Since 1991, Dining Out for Life has produced an amazing, but amazingly simple, day of HIV fund-raising: Eat out, fight AIDS.
In 60 cities across America, restaurants will donate a portion of their proceeds to local AIDS service organizations. That’s more than 3,000 restaurants putting over $4 million into their community’s HIV/AIDS charities. Your job? Just eat!
This year’s event is on April 30. All you have to do is find a participating restaurant in your community and get dinner. (And drinks and dessert, too!)
Ted Allen is host of the Food Network series Chopped, and is of course beloved my many for previous stints on Iron Chef America and Queer Eye for the Straight Guy. He’s also spokesperson for Dining Out for Life. He chatted with us about this night of good eating — and told us what to do with a bone-in leg of lamb next time we’re on a cooking competition.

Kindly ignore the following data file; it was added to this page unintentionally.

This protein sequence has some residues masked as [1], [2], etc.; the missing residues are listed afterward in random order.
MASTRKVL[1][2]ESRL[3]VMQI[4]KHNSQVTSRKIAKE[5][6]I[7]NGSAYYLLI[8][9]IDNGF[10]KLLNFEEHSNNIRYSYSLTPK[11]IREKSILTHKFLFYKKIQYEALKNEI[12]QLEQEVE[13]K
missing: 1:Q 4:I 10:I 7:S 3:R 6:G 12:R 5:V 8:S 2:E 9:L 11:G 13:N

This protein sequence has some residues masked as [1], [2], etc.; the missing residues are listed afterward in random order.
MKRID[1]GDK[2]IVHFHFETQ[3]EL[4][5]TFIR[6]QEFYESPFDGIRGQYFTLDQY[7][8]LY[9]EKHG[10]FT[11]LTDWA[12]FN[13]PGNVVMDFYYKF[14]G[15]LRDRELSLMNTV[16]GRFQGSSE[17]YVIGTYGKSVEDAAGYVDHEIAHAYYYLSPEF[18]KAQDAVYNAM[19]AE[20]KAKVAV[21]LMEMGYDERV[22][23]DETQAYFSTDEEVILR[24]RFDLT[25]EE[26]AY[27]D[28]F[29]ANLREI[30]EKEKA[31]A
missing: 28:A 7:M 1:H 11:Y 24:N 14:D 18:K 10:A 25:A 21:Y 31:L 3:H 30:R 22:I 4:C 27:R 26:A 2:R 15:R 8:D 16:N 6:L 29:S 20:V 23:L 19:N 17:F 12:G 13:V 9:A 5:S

Interview by Matt Gurry
You’ve been attached to Dining Out for Life for several years now. Why is it so meaningful to you?
It hits several perfect buttons for me, as someone who works for Food Network and is out and gay. Dining Out for Life is a really elegant, low-overhead fundraiser. In a single day it raises well over $4 million all over the country to fight HIV and AIDS, and at the same time propels people out into the restaurant scene in their towns, so it’s also great for chefs and restaurants. And, all of the money stays right in your own community, going to HIV and AIDS service organizations right in your own town. So for me it’s such a win-win-win, and that’s why I keep doing it.